There are 13 suburban and two main-line stations (Bristol Temple Meads and Bristol Parkway) in Bristol, all operated by Great Western Railway. The only suburban line is the 13.5 mile long Severn Beach Line with 11 stations and 1.25 million journeys in 2016/7. The operator estimates that 57% of travellers on the line commute, rather than for leisure.[12] Services run every half an hour to Avonmouth and continue every hour to Severn Beach.[13] As part of the MetroWest local rail expansion project, a further two suburban lines from Bristol Temple Meads to Henbury and Portishead would open in 2021[14] and 2023[15] respectively. Services also run from Gloucester - Westbury and Cardiff Central - Taunton via Bristol.

Other suburban stations lie on main lines, South Wales Main Line (Bristol – Cardiff via Newport), Great Western Main Line (Bristol – London via Bath, Chippenham, Swindon and Reading) and Wessex Main Line (Bristol – Southampton via Bath and Salisbury).

Commuter services operate to and from nearby Bath, as well as a Weston-Super-Mare to Bristol Parkway service via Bedminster.[16]


The network within Cardiff

The Valley Lines network of eight lines (Cardiff Bay Line, City Line, Coryton Line, Maesteg Line, Merthyr Line, Rhondda Line, Rhymney Line and Vale of Glamorgan Line) incorporates 20 stations in Cardiff, the capital of Wales, and 61 in surrounding towns and villages. Its hubs are Cardiff Queen Street and Cardiff Central. Train frequencies are up to every five minutes.[17] The Ebbw Valley Railway also draws commuters to the capital.

Transport for Wales operates the stations and services. In February 2008, the Ebbw Valley Railway re-opened after 45 years with an hourly service to Cardiff Central.[18] Until the line's closure in 1962, passengers had had to change at Newport.

The Maesteg line is incorporated into the wider network: trains continue to Cheltenham Spa from Cardiff Central. The Vale of Glamorgan Line serves Cardiff Airport.

However, the network neglects large residential areas in the south-west and east of Cardiff,[19] although the South Wales Main Line runs through these areas without any stations. These areas include Caerau in the south-west and Rumney and St Mellons in the east.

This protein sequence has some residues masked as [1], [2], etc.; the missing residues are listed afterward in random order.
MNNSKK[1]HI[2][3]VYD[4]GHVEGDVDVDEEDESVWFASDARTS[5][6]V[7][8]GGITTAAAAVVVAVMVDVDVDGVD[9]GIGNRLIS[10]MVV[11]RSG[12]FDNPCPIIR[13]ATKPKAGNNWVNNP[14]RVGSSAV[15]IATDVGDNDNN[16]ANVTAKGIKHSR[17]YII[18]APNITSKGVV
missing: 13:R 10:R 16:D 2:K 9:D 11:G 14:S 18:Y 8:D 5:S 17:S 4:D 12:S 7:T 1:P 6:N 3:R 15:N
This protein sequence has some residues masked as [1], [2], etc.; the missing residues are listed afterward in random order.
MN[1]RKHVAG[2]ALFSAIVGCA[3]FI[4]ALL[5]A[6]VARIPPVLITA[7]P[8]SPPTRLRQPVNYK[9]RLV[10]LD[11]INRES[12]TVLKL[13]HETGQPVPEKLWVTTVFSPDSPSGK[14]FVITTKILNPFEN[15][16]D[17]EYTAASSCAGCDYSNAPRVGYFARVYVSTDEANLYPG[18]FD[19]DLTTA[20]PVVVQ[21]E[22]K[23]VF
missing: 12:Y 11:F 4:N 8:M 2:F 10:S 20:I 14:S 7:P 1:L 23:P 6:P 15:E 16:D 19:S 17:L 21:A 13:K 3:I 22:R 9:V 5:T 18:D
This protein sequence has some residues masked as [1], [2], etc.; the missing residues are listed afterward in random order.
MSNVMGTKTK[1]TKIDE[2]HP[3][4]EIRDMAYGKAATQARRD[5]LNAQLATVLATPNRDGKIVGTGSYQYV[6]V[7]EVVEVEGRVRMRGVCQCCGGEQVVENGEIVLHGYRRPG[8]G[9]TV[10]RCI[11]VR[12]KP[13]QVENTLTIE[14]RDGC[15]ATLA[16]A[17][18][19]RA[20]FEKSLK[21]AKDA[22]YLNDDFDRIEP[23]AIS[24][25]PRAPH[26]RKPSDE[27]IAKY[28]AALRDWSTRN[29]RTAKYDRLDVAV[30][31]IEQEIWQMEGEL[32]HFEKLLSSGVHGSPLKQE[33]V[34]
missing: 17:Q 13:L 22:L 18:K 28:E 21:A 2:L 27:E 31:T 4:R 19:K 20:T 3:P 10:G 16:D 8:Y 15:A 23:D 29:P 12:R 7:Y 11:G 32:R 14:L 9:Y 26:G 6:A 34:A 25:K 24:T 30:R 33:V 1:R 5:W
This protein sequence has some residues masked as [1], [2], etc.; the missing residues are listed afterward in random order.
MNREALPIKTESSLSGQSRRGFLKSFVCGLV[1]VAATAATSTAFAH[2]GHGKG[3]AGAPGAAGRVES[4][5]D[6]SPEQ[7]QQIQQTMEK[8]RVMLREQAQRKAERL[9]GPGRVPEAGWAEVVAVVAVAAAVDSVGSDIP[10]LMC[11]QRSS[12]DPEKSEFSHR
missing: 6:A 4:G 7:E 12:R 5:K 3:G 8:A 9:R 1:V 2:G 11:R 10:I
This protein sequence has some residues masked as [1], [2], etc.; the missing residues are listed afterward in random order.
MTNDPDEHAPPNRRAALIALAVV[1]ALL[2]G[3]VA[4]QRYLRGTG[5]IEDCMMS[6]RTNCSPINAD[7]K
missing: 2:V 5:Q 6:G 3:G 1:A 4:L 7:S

Between 1995 and 2001, the network (except the Maesteg Line) was operated by Valley Lines. It then became part of the Wales & Borders franchise before becoming part of the Arriva Trains Wales franchise in 2003, and subsequently the Transport for Wales franchise in 2018.


Suburban rail map of Edinburgh

Abellio ScotRail operates four commuter lines (with 40 stations) in and around the Scottish capital: the North Clyde Line, the Borders Railway, the Edinburgh to Dunblane Line and the Fife Circle Line. Edinburgh Waverley and Haymarket are the city's two major stations with connections to mainline services.

A project to open a rail link to Edinburgh Airport was cancelled in September 2007 by the Scottish Government in favour of construction of an Edinburgh Gateway station at nearby Gogar, which connects with the Edinburgh tram network to take passengers to the terminal.[20] A proposal to re-open the Edinburgh suburban railway line has been made by campaigning groups.[21]


Glasgow is Scotland's biggest city and has the UK's largest suburban rail network outside London. Much of the network is electrified, with some lines operated by diesel trains. Trains are operated by Abellio ScotRail; Transport Scotland oversees the management of routes, fares and timetables for all train services in Scotland - until 2005, train services around Glasgow were managed by Strathclyde Passenger Transport. Because of this historic split there are differences between train services in Strathclyde and the rest of Scotland. There is no First class travel in Strathclyde, and morning peak time finishes at 09:00 (rather than 09:15) with no evening peak time.

Glasgow Central and Glasgow Queen Street are the two mainline railway stations, both in the city centre. Services to the south leave from Central, and to the north leave from Queen Street. Two lines run underground east to west through the city centre: the North Clyde line through Queen Street and the Argyle Line through Central, from underground platforms below the mainline stations. The North Clyde and Argyle lines meet at Partick, which is also served by the Glasgow Subway. There are Glasgow Subway stations near Central (St Enoch) and Queen Street (Buchanan Street).

A bus services to Glasgow Airport operates from Paisley Gilmour Street station. Glasgow Prestwick Airport has its own railway station on the Ayrshire Coast line, and is the only airport in Scotland with its own station. A direct rail link from Glasgow Central to Glasgow International Airport was planned, but was cancelled in 2009.


Merseyrail map